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Optimizing Monotone Functions Can Be Difficult

MPS-Authors
http://pubman.mpdl.mpg.de/cone/persons/resource/persons44338

Doerr,  Benjamin
Algorithms and Complexity, MPI for Informatics, Max Planck Society;

http://pubman.mpdl.mpg.de/cone/persons/resource/persons45750

Winzen,  Carola
Algorithms and Complexity, MPI for Informatics, Max Planck Society;

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Citation

Doerr, B., Jansen, T., Sudholt, D., Winzen, C., & Zarges, C. (2010). Optimizing Monotone Functions Can Be Difficult. In R. Schaefer, C. Cotta, J. Kolodziej, & G. Rudolph (Eds.), Parallel Problem Solving from Nature, PPSN XI (pp. 42-51). Berlin: Springer. doi:10.1007/978-3-642-15844-5_5.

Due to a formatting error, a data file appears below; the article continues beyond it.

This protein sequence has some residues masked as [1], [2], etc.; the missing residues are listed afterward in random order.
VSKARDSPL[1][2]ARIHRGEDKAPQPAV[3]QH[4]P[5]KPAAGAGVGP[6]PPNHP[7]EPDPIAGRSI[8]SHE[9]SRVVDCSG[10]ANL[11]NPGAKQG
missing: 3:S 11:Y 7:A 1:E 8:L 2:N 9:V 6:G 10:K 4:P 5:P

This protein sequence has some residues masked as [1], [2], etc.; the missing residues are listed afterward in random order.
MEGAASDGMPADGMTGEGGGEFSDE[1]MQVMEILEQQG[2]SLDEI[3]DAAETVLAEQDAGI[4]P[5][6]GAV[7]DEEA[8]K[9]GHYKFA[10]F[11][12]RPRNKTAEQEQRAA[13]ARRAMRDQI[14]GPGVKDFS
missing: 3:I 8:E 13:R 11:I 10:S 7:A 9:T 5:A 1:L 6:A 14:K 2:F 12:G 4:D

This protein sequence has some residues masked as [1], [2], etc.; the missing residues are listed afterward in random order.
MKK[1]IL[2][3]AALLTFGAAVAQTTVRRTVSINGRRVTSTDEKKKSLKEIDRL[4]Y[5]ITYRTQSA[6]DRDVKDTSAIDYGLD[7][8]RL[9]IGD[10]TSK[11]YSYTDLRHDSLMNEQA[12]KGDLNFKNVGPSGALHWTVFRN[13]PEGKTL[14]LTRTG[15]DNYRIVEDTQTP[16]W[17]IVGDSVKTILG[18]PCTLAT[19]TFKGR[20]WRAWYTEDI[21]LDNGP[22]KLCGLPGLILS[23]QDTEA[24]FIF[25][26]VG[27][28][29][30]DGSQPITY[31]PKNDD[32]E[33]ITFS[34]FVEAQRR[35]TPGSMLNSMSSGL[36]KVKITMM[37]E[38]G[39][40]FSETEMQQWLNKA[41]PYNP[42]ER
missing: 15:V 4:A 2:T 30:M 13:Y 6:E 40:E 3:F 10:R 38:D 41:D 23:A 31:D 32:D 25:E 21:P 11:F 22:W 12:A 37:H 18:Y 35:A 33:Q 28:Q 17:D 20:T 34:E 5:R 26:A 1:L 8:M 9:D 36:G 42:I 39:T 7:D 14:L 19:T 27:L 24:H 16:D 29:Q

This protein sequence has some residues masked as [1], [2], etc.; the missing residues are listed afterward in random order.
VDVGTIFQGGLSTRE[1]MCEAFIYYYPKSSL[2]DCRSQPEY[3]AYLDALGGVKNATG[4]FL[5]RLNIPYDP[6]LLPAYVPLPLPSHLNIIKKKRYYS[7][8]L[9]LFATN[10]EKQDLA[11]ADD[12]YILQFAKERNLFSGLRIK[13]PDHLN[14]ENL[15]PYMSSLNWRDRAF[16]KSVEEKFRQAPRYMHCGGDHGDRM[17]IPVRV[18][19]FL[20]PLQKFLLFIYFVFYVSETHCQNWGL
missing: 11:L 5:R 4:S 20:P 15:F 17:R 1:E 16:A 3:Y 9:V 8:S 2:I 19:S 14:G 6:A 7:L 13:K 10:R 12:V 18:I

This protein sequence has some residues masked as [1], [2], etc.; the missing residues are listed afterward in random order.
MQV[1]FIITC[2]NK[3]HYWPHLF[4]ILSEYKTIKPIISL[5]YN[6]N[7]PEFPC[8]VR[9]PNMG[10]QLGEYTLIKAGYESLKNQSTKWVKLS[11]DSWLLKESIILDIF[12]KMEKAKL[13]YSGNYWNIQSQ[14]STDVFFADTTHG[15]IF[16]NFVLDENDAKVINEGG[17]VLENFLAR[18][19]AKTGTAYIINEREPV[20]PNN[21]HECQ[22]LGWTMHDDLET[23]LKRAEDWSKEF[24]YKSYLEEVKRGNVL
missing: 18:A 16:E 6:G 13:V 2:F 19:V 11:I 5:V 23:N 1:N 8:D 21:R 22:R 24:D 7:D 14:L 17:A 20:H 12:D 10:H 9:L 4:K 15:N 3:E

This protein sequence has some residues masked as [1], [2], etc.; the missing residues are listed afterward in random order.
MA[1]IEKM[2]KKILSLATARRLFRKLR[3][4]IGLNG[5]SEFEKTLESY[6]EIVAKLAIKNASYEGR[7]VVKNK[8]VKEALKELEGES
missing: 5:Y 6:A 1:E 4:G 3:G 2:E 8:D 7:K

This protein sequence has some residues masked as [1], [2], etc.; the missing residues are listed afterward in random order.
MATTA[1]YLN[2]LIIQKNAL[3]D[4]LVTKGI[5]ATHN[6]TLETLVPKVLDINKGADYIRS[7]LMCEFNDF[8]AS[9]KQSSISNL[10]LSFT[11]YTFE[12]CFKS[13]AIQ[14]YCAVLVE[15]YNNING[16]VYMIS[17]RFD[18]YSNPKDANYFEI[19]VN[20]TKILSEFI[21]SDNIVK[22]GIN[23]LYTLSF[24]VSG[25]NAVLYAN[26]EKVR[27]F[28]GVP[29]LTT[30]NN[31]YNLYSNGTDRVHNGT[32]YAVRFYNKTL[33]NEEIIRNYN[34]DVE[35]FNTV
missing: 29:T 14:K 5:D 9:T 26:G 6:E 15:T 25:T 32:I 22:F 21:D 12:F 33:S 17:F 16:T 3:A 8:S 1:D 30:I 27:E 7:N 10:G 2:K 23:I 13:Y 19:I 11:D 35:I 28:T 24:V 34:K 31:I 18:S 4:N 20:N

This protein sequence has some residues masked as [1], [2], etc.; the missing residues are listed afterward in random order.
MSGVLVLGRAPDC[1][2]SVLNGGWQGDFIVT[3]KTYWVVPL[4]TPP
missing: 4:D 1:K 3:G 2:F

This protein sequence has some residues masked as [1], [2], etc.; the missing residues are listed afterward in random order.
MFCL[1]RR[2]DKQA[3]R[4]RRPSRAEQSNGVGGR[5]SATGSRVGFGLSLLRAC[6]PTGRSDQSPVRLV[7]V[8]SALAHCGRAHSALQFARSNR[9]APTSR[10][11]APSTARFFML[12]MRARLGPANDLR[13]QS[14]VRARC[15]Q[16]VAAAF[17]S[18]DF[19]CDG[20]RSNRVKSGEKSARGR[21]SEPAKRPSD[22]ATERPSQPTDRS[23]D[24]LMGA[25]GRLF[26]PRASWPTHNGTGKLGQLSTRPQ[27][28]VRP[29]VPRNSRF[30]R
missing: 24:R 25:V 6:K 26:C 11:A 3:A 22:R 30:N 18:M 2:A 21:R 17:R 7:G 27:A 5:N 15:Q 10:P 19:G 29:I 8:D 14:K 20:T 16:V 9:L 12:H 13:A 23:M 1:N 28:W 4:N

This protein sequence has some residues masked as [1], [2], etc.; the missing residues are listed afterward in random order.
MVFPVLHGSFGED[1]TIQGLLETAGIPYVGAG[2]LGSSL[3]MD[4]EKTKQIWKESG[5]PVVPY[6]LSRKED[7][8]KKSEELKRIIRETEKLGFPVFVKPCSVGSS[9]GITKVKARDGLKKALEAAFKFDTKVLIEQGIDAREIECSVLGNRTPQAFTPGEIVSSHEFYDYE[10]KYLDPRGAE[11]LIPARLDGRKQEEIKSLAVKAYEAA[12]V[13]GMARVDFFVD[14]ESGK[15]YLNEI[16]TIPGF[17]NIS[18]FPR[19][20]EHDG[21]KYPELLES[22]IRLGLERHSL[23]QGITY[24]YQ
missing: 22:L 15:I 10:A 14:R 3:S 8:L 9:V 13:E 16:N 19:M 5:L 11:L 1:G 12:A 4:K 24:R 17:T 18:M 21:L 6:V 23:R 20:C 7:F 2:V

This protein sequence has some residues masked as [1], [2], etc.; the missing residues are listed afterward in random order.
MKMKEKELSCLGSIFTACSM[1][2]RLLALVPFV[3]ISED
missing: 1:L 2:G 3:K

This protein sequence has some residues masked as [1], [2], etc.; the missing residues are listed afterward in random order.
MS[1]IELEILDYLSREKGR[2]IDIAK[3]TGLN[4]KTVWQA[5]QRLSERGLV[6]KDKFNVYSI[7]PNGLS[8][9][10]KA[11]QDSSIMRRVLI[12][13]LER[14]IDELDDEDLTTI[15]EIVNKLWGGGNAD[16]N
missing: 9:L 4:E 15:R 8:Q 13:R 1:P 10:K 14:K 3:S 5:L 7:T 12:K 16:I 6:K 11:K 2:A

Cite as: http://hdl.handle.net/11858/00-001M-0000-000F-16AC-C
Abstract
Extending previous analyses on function classes like linear functions, we analyze how the simple (1+1) evolutionary algorithm optimizes pseudo-Boolean functions that are strictly monotone. Contrary to what one would expect, not all of these functions are easy to optimize. The choice of the constant $c$ in the mutation probability $p(n) = c/n$ can make a decisive difference. We show that if $c < 1$, then the \EA finds the optimum of every such function in $\Theta(n \log n)$ iterations. For $c=1$, we can still prove an upper bound of $O(n^{3/2})$. However, for $c > 33$, we present a strictly monotone function such that the \EA with overwhelming probability does not find the optimum within $2^{\Omega(n)}$ iterations. This is the first time that we observe that a constant factor change of the mutation probability changes the run-time by more than constant factors.